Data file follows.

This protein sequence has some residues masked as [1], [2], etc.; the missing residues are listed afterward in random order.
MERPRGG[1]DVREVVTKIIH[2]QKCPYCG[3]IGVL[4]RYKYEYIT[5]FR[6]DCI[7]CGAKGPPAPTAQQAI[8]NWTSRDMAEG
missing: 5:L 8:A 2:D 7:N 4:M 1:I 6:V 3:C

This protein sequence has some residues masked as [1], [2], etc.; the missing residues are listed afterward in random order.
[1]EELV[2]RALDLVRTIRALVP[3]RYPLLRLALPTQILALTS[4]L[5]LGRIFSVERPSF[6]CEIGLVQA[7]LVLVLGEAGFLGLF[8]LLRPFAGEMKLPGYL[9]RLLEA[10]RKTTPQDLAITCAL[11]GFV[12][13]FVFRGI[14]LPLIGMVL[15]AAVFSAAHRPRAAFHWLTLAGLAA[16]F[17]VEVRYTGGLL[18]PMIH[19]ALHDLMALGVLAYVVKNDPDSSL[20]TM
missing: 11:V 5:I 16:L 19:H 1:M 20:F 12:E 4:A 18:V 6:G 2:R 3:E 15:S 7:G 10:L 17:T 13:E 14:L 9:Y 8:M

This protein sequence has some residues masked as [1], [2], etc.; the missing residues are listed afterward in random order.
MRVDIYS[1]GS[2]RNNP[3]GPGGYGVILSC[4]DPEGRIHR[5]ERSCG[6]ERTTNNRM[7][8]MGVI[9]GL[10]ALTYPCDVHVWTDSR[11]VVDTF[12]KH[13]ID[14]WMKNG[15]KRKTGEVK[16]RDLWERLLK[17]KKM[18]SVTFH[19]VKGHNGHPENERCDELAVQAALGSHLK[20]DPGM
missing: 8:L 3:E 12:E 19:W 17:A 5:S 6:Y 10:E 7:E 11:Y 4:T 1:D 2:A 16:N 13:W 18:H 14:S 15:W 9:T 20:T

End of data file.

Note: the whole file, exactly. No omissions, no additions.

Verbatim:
This protein sequence has some residues masked as [1], [2], etc.; the missing residues are listed afterward in random order.
MERPRGG[1]DVREVVTKIIH[2]QKCPYCG[3]IGVL[4]RYKYEYIT[5]FR[6]DCI[7]CGAKGPPAPTAQQAI[8]NWTSRDMAEG
missing: 5:L 8:A 2:D 7:N 4:M 1:I 6:V 3:C

This protein sequence has some residues masked as [1], [2], etc.; the missing residues are listed afterward in random order.
[1]EELV[2]RALDLVRTIRALVP[3]RYPLLRLALPTQILALTS[4]L[5]LGRIFSVERPSF[6]CEIGLVQA[7]LVLVLGEAGFLGLF[8]LLRPFAGEMKLPGYL[9]RLLEA[10]RKTTPQDLAITCAL[11]GFV[12][13]FVFRGI[14]LPLIGMVL[15]AAVFSAAHRPRAAFHWLTLAGLAA[16]F[17]VEVRYTGGLL[18]PMIH[19]ALHDLMALGVLAYVVKNDPDSSL[20]TM
missing: 11:V 5:I 16:L 19:H 1:M 20:F 12:E 4:A 18:V 6:G 2:R 3:E 15:S 7:G 10:L 17:T 13:E 14:L 9:Y 8:M

This protein sequence has some residues masked as [1], [2], etc.; the missing residues are listed afterward in random order.
MRVDIYS[1]GS[2]RNNP[3]GPGGYGVILSC[4]DPEGRIHR[5]ERSCG[6]ERTTNNRM[7][8]MGVI[9]GL[10]ALTYPCDVHVWTDSR[11]VVDTF[12]KH[13]ID[14]WMKNG[15]KRKTGEVK[16]RDLWERLLK[17]KKM[18]SVTFH[19]VKGHNGHPENERCDELAVQAALGSHLK[20]DPGM
missing: 8:L 3:E 12:E 19:W 17:A 5:S 6:Y 10:E 7:E 11:Y 4:T 1:D 2:A 16:N 13:W 18:H 14:S 15:W 9:T 20:T